Emil Frederick "Irish" Meusel (June 9, 1893 – March 1, 1963) was an American baseball left fielder. He played in the major leagues between 1914 and 1927 for the Washington Senators, Philadelphia Phillies, New York Giants, and Brooklyn Robins. With the Giants, he played in four consecutive World Series in the early 1920s. He was the brother of major league player Bob Meusel.
|Born: June 9, 1893|
|Died: March 1, 1963 (aged 69)|
Long Beach, California
|October 1, 1914, for the Washington Senators|
|Last MLB appearance|
|July 22, 1927, for the Brooklyn Robins|
|Runs batted in||819|
|Career highlights and awards|
Meusel was born in Oakland, California, and he attended Manual Arts High School in Los Angeles. He was of German and French ancestry; he acquired the nickname "Irish" because his pale skin and red hair reminded people of an Irish person.
After playing minor league baseball in the Pacific Coast League (PCL), Meusel had his contract purchased by the Washington Senators in 1914, He played one major league game for the Senators that year, but he spent most of the season on loan to the Elmira club of the New York State League. He was one of the best players in that league, finishing first in runs, hits and home runs, and finishing second to a teammate in batting average. He played in the PCL and other minor leagues through the 1917 season.
Meusel's major league career started in earnest when he was traded to the Philadelphia Phillies in 1918. He played four years for the Phillies, batting over .300 in three of those years.
Midway through the 1921 season, he was traded to the New York Giants. His subsequent play helped the Giants erase a 7½-game deficit to edge out the Pittsburgh Pirates and claim the pennant. He finished the year with a career-best .343 batting average. The Giants went on to win the 1921 World Series over the New York Yankees. His brother, Bob Meusel, played for the Yankees.
In 1922, Meusel compiled 204 hits and was second in the league with 132 RBIs, both career highs. In 1923, he led the National League with 125 RBIs while scoring a career-high 102 runs. In 1925 he batted .328 with 111 RBIs and 21 home runs, a personal best. His final year was with the Brooklyn Dodgers in 1927.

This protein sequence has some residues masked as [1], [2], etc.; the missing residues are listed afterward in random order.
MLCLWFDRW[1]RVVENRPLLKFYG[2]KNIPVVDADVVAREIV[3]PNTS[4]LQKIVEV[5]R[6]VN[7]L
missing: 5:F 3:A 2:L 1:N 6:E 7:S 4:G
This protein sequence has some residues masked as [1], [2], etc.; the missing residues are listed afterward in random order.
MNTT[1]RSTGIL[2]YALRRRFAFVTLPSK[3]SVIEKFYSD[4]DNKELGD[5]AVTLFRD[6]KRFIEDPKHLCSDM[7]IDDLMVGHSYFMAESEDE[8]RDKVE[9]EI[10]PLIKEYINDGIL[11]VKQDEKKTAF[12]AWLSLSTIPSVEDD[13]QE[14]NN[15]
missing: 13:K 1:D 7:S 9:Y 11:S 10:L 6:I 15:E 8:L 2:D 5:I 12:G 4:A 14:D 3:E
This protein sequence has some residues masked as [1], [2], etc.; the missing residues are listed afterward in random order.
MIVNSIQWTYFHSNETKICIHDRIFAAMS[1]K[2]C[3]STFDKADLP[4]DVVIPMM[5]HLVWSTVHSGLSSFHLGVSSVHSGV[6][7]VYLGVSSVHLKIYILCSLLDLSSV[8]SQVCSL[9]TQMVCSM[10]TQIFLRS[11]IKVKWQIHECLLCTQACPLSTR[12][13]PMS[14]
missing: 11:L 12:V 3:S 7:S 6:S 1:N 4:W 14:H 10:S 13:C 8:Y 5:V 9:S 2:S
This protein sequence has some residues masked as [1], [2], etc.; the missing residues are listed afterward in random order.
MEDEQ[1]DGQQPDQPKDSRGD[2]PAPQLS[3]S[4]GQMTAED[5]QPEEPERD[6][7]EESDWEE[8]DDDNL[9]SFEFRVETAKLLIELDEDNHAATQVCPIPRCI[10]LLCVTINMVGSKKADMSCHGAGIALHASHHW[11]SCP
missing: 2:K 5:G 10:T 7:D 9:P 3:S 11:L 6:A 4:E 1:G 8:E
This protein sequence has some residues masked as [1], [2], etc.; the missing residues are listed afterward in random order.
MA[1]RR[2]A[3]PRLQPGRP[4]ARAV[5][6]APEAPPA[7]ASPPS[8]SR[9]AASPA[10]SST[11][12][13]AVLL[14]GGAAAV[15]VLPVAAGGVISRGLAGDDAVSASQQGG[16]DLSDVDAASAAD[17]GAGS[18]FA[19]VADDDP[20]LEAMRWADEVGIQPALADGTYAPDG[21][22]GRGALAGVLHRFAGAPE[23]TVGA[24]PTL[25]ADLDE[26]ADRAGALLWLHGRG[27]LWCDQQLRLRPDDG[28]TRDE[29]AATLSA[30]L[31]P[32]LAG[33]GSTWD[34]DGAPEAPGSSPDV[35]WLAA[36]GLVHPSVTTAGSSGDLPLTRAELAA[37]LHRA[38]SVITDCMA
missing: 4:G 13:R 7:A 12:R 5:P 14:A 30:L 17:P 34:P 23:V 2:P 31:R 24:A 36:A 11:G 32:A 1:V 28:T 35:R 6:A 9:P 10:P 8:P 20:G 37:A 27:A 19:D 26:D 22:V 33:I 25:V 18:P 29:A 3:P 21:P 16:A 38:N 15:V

In 1289 games over 11 seasons, Meusel posted a .310 batting average (1521-for-4900) with 701 runs, 250 doubles, 93 triples, 106 home runs, 819 RBI, 113 stolen bases, 269 bases on balls, .348 on-base percentage and .464 slugging percentage. He finished his career with a .959 fielding percentage playing at all three outfield positions and first and second base. In 23 World Series games from 1921-'24, Meusel hit .276 (24-for-87) with 10 runs, 3 doubles, 2 triples, 3 home runs, 17 RBI and 4 walks.
After his baseball career, Meusel worked as a bartender and as a security guard in California, and he had a number of small roles in baseball-related movies, including Fast Company. He was married twice, the first marriage ending in divorce. He died of a heart attack in 1963 in Long Beach, where he lived with his second wife.
- "Irish Meusel Minor Leagues Statistics & History". Baseball-Reference.com. Retrieved November 29, 2020.
- Fleitz, David L. (2009). The Irish in Baseball: An Early History. McFarland. p. 146. ISBN 978-0-7864-5304-7.
- Smiles, Jack (June 21, 2014). "Elmira Colonels' 1914 title was comeback for the ages". Star-Gazette.
- Rice, Stephen. "Irish Meusel – Society for American Baseball Research". Retrieved November 29, 2020.